Laurence Simmons is Head of the Department of Film, Television and Media Studies at The University of Auckland. He is the co-editor of Derrida Downunder (2001), Baudrillard West of the Dateline (2003) and From Z to A: Zizek at the Antipodes (2005) and published a book on Freud’s papers on art and aesthetics and his relationship with Italy entitled Freud’s Italian Journey in 2006. His latest book, Tuhituhi (2011), is on the painter William Hodges who journeyed with Captain James Cook on his second voyage to the South Pacific.
- "That is, the pure text cannot erase traces of dialogic ambiguity constituted in and constituting any pure text."
- "Derrida reproduces Condillac’s own note against plagiarisers from the Essay on the Origin of Human Knowledge: I ought to warn that many writers have copied this Essay, for it could be thought that I myself copied them by writing on the art of thinking [Derrida adds an interesting aside here: how do you fight the form of plagiarism that looks like you are plagiarising those who have in fact plagiarised you?]."
- "Derrida’s event, événement, comes from the Latin evenire, ‘to come out from’."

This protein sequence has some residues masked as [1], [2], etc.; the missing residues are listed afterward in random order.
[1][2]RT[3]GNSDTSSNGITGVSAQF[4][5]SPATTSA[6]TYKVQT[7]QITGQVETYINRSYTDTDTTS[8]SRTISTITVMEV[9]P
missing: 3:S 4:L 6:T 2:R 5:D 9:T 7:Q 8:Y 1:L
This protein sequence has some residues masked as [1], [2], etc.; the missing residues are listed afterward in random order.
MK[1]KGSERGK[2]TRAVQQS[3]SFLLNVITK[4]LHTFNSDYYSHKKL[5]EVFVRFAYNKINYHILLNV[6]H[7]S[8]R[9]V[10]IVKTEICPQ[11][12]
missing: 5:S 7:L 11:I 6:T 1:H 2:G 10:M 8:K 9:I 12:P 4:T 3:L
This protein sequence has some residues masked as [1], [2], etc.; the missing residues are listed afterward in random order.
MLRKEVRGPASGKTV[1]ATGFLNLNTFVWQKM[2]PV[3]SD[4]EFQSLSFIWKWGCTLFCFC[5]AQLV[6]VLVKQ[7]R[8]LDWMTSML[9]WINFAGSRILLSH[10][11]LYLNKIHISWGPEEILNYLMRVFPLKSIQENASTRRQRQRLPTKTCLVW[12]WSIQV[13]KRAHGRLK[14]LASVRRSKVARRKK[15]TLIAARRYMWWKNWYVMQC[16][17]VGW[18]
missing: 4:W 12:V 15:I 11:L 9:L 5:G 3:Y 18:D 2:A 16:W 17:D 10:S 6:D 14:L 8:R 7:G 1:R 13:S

- "‘The space of literature’, he says, ‘is not only that of an instituted fiction but also a fictive institution which in principle allows one to say everything […] The law of literature tends, in principle, to defy or lift the law […] It is an institution which tends to overflow the institution’."
- "Derrida thus identifies literature with the freedom of speech, the unconditional right to say everything and to disclaim responsibility for what is said, that is the linchpin of Western democracy: What we call literature … implies that license is given to the writer to say everything he wants or everything he can, while remaining shielded, safe from all censorship, be it religious or political [….] This duty of irresponsibility, of refusing to reply for one’s thought or writing to constituted powers, is perhaps the highest form of responsibility."
- "The ‘university without condition’ does not and cannot give the answer; it can affirm answers but it can never prove them."
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- "Thus the institution remains caught undecidably between life and death; the institution lives in a kind of constitutive dissension — although, in the case of ‘the university without condition’, this indelible scar of the institution’s institution leads, as Derrida argues, to the chance of affirmation and ultimately to the possibility of life over, after or in death: in other words, survival."
- "and suggest that plagiarism and the imposition of it within the domain of specialised knowledges, or the academy, should be understood as the very structure of the field in which university discourse is produced and circulated."
- "Here and in another essay entitled ‘Unconditionality or Sovereignty: The University at the Borders of Europe’, he gives the name ‘unconditionality’ to the research university’s hypothetical freedom from outside interference, to the privilege to put everything in question, even to put in question the right to put everything in question."